Published at Youthworker Online (A part of Youthworker Journal)
Read the online article here
The ‘Us’ has become ‘Them’
I remember early on in my youth ministry career, besides being young, immature, arrogant and having a chip on my shoulder; I was also part of a mindset that seemed to be prevalent in youth ministry: the battle of ‘us’ verses ‘them.’ The us refers to youth workers and the them refers to the senior pastors, adults and others that just did not get youth ministry. It was not just the youth workers that were young that thought this way; you heard it from almost everyone in youth ministry. Mike Yaconelli was constantly critical of those in the ‘them’ crowd in the church for not understanding the nature of ministry. While there was (and still is) plenty of arrogance in youth ministry, I believe there was some truth to the idea that it was youth workers who really ‘got it.’ The church was resistant to new ideas, unconventional thinking, creativity, and outside the box thinking. Youth workers attempted to lead the way in helping the church think differently. I remember so many conversations around this topic as recently as 2005, but something has changed.
Hopefully some of us (present company included) have grown up and matured (some would say ruined). Youth ministry has changed. It does not have the importance, power or influence that it once did. The busyness of culture, the lack of youth and adult participation and the economic realities that have changed the church staff market in general are all part of the equation. The world has changed, the church has changed and youth ministry has changed. Maybe it all makes sense, or maybe it’s just me. Yet I think there is something else going on. The ‘us’ crowd, the creative, innovative youth workers that used to lead the way, have become ‘them.’ It’s no longer the senior pastors, adults and other leaders of the church that are resisting change. It’s now those of us in the youth ministry world. I am not sure what happened; perhaps we are just comfortable or maybe even tired. We have lost some of our power, leverage and influence. I don’t think youth ministry has matured though. In fact our youth ministries seem more theologically immature than ever. I see some of the same games, strategies and mindsets that I experienced as an intern in the late 1990’s. Youth workers seem more resistant than ever to ideas from parents and those outside their circles, especially senior pastors.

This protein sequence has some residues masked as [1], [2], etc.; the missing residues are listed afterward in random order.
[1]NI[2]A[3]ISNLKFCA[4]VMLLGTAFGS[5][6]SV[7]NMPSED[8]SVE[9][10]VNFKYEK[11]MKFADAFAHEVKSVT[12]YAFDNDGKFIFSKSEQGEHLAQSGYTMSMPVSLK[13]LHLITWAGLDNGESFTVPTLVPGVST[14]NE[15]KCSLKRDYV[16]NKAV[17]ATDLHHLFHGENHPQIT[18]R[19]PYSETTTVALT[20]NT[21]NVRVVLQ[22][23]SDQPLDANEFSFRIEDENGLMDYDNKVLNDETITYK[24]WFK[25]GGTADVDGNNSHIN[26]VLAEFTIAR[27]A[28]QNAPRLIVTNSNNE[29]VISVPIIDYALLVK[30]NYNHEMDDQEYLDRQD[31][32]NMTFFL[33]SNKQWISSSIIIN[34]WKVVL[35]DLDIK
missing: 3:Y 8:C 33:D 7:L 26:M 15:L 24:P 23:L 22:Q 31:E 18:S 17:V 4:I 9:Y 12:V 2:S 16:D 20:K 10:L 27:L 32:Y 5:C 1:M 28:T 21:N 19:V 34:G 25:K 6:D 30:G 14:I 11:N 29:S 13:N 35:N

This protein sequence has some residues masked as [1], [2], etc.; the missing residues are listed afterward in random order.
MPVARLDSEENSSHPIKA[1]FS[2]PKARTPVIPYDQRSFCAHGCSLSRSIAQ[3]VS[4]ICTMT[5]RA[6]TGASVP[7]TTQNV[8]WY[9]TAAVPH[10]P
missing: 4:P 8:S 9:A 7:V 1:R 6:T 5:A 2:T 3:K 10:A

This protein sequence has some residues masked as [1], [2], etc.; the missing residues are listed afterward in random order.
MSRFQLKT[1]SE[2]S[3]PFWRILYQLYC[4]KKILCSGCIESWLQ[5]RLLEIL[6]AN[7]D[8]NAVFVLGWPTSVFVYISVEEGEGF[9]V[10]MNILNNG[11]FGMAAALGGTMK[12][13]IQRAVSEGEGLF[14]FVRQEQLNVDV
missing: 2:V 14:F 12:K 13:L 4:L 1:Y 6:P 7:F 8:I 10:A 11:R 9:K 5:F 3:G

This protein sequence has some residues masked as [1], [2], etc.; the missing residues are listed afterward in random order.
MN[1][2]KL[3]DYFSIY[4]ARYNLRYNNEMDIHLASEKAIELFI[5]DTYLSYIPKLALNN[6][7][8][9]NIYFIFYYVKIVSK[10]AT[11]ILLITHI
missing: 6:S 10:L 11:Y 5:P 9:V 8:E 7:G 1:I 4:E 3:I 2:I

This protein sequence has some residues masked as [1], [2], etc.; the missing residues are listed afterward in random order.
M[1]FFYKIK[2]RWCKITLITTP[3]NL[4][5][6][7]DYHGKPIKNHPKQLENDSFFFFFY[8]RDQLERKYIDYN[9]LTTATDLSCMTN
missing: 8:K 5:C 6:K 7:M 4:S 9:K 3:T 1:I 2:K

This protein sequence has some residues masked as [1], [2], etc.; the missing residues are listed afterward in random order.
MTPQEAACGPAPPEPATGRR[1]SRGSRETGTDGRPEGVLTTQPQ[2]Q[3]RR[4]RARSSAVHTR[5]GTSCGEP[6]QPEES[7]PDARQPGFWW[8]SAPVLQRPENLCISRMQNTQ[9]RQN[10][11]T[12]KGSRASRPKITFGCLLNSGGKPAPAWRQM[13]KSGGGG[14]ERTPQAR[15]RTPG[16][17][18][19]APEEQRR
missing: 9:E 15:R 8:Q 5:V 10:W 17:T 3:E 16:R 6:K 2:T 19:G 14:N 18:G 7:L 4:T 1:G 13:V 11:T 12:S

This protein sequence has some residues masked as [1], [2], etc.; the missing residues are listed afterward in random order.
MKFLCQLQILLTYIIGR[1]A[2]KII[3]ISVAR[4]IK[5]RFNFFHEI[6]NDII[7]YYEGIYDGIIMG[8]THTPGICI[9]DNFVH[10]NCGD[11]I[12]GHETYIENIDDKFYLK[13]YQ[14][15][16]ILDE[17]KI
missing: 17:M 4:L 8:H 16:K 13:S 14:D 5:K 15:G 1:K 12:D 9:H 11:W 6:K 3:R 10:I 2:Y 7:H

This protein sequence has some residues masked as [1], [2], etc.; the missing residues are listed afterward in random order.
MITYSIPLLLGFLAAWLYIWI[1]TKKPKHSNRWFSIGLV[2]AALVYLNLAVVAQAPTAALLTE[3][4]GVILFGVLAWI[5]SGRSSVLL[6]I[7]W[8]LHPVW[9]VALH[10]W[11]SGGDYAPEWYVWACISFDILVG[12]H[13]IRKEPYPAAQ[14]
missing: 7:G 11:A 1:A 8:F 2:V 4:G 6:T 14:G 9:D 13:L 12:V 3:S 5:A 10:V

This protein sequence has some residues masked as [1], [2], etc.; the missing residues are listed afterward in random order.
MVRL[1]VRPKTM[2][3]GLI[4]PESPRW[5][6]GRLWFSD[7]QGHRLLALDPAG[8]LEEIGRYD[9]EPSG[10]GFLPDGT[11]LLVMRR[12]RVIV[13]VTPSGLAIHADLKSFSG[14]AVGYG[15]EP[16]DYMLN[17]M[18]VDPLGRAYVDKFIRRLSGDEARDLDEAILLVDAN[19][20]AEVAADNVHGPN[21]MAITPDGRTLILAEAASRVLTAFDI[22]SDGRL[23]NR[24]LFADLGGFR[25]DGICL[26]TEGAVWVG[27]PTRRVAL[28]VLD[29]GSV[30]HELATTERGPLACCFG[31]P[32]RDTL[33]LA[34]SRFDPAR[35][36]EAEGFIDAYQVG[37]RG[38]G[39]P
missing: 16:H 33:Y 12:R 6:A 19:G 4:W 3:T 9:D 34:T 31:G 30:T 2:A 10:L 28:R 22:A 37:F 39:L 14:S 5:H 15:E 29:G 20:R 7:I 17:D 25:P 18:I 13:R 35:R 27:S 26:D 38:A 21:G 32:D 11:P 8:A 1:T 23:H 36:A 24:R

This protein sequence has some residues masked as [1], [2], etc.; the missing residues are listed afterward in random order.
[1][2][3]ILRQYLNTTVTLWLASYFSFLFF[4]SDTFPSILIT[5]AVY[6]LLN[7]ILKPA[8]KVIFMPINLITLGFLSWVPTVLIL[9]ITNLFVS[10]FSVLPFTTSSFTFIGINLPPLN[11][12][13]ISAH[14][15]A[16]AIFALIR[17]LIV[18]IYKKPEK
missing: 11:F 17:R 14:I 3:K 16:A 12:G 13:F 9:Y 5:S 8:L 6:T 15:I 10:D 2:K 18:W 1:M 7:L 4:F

While I have yet to hear a single youth worker utter the death phrase ‘we have never done it that way before,’ I see so many youth workers operating out of that very mindset. What happened to our innovation? What happened to our thoughtful, cutting edge, rebellious nature? Where has our sensitivity and discernment to the changing needs of culture gone while trying to engage the Holy Spirit? While I would say that we have lost our way (and we did need to grow up), I also believe youth ministry has become a victim of its own success. We have fallen into the trap of being professional ministers. We have lost sight of the mission and have found comfort in our own empires (no matter how large or small). Much like the church leaders of the past (and perhaps the present), we are unable to challenge our own thinking, especially if what we are doing is appearing to work.
The problem is that I am not so sure it is working anymore. Sure we have amazing youth ministries with fun games and messages that change lives instantly (or at least we think). Yet, in a world where our teenagers hide more of their lives from us, we have created an alternate world that looks more like a Christian bookstore than the Kingdom of God. Our youth are coming to faith and experiencing radical change, and moments later they are off to the parking lot to have sex in their cars. Our student leaders are not the youth that are ‘sold out for Jesus.’ They are the youth that are able to manage multiple selves and pretend better than others. Everything has changed, and the problem is that we have not changed with it. It’s now those in the ‘them’ crowd that are leading the way and it’s those of us in the ‘us’ crowd that are stuck in our own comfort.
Rev. Marcus J Carlson has worked with children and youth for over 14 years and is a spiritual director. He current serves as Associate Pastor at Bethel Lutheran Church in Colorado Springs, CO. (marcusjcarlson.com).